Why WordPress Is a Translation Hero

April 28, 2016 |

By Sarah-Claire Jordan

Why WordPress Is a Translation Hero photoIf you have ever read a blog or considered creating one of your own between 2003 and now, you have probably run across more than a few blogs published thanks to WordPress. Though other blogging tools, like LiveJournal, have been around longer, WordPress is by far the best at what it does. LiveJournal, for example, is a social networking service that focuses on blogging. This is great if you are looking to meet people and have a blog as well, but it isn’t the best tool for getting digital content published on the Internet in an organized and clean way.

This is where WordPress comes swooping in, bringing the gift of a content management system, or CMS, that means anyone can create a blog or website for themselves and have the digital content that they can then share with the world is presented in a clear and structured manner. On top of that, everything that makes up WordPress was created using an open-source project, meaning community members can help to create new code or plug-ins for the very system that helped them launch their own blogs.

WordPress has also made waves for being extremely language-friendly. So far, users can create websites and blogs in more than 70 different languages, with that number steadily increasing thanks to the open-source nature of the CMS. Content has also been localized in over 160 different areas, because you can’t reach a group of people by simply translating content into the standard dialect of their language. Besides that, every language that WordPress can be used in has all the same features as the original U.S. English version.

Just in case that didn’t seem translation-friendly enough for you, WordPress hosted a “Global Translation Day” on April 24 to boost the number of languages WordPress can be translated into and increase the number of translators working on current and future projects. The main goals of this event were to show people how to get involved in translation projects for WordPress, finish up as many pending translation projects as possible, and recruit more translation editors.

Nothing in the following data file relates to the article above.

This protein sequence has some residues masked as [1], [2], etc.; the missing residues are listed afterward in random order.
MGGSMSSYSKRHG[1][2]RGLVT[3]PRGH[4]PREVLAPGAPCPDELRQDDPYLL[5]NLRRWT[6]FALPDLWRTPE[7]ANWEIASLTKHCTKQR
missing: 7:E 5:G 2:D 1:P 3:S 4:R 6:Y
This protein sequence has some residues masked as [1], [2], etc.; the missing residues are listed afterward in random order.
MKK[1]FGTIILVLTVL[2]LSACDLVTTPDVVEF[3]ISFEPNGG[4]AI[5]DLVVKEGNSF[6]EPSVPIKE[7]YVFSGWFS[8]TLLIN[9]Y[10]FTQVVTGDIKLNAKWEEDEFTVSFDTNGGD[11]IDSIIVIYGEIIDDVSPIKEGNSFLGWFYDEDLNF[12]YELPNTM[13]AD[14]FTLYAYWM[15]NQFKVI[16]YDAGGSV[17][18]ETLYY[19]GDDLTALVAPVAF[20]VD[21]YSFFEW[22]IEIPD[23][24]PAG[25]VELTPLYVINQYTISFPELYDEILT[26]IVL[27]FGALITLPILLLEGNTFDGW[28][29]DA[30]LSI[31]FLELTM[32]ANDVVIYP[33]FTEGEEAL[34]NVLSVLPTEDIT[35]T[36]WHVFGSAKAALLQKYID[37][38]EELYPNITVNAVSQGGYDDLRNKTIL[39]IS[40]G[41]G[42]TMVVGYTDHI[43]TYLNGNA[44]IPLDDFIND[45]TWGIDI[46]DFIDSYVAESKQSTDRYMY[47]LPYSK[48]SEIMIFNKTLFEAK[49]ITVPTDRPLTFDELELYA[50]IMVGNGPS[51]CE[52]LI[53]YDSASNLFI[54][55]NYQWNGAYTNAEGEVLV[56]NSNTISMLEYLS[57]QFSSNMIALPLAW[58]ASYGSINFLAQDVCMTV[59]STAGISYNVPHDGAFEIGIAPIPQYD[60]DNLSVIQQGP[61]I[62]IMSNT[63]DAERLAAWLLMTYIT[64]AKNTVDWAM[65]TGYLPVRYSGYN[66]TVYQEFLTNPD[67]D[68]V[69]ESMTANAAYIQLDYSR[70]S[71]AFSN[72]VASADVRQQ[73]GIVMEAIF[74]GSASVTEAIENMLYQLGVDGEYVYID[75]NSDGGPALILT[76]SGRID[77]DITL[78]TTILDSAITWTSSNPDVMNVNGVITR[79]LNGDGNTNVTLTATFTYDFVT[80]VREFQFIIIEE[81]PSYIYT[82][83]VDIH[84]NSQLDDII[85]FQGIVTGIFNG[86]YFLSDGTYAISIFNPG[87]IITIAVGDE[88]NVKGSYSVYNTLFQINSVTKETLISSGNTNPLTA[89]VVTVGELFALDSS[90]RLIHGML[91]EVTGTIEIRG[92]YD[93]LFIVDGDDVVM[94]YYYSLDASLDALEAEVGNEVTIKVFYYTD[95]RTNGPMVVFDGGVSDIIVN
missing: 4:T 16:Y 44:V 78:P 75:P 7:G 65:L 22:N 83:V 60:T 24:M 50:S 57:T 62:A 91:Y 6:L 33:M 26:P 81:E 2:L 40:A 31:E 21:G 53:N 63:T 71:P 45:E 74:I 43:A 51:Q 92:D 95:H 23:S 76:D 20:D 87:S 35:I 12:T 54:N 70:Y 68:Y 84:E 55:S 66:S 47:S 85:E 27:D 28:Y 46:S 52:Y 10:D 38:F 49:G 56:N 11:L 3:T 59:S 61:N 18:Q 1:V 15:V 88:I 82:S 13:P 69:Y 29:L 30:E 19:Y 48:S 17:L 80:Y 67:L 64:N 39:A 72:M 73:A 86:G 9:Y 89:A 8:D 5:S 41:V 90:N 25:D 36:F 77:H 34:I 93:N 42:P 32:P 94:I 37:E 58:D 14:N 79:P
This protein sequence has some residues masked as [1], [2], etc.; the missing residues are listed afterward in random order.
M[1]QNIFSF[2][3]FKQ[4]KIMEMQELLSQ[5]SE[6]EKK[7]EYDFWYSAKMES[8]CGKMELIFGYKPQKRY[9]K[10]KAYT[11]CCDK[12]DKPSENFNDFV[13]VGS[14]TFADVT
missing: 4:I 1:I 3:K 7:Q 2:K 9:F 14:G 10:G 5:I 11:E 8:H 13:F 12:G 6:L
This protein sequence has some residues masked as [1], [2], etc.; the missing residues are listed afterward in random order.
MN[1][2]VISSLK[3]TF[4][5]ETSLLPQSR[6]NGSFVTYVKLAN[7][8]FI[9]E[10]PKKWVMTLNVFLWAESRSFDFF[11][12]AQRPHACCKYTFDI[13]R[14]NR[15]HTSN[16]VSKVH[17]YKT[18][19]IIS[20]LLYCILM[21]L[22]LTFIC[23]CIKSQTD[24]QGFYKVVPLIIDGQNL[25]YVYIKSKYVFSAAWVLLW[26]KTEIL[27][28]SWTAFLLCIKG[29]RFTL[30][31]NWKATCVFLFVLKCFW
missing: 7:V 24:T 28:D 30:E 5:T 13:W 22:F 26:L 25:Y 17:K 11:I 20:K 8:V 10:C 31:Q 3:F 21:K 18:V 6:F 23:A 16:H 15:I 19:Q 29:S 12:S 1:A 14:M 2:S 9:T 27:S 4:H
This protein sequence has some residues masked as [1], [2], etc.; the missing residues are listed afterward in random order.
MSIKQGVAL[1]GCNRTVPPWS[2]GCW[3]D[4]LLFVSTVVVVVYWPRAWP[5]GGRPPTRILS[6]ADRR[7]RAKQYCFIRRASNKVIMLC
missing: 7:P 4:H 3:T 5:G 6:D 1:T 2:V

The 24-hour event started in the East and moved on according to time zone to reach the West. Live translation training was available for different languages in 30-minute or hour-long segments, moving from one time zone to the next and covering as many languages as possible discussing how to translate WordPress and everything that needed to be known about a particular language. The translation tool, local glossary, and local style guides were explained in detail, with examples of common mistakes. Local translators were also encouraged to meet in small groups and translate face-to-face to help with the big translation push.

This is a huge step towards helping everyone in every community with Internet access to be able to create their own digital content in their native language. Being able to do so could create all kinds of business and creative opportunities for people who weren’t previously able to easily create their own blogs and websites to share content with. WordPress is doing great work at breaking down linguistic barriers.

For an overview of Alpha Omega Translations’ expertise, visit our website translation and localization page.

Download the Guide for Multilingual Website Development

Tags: , ,

Category: Translation Tools

Skip to content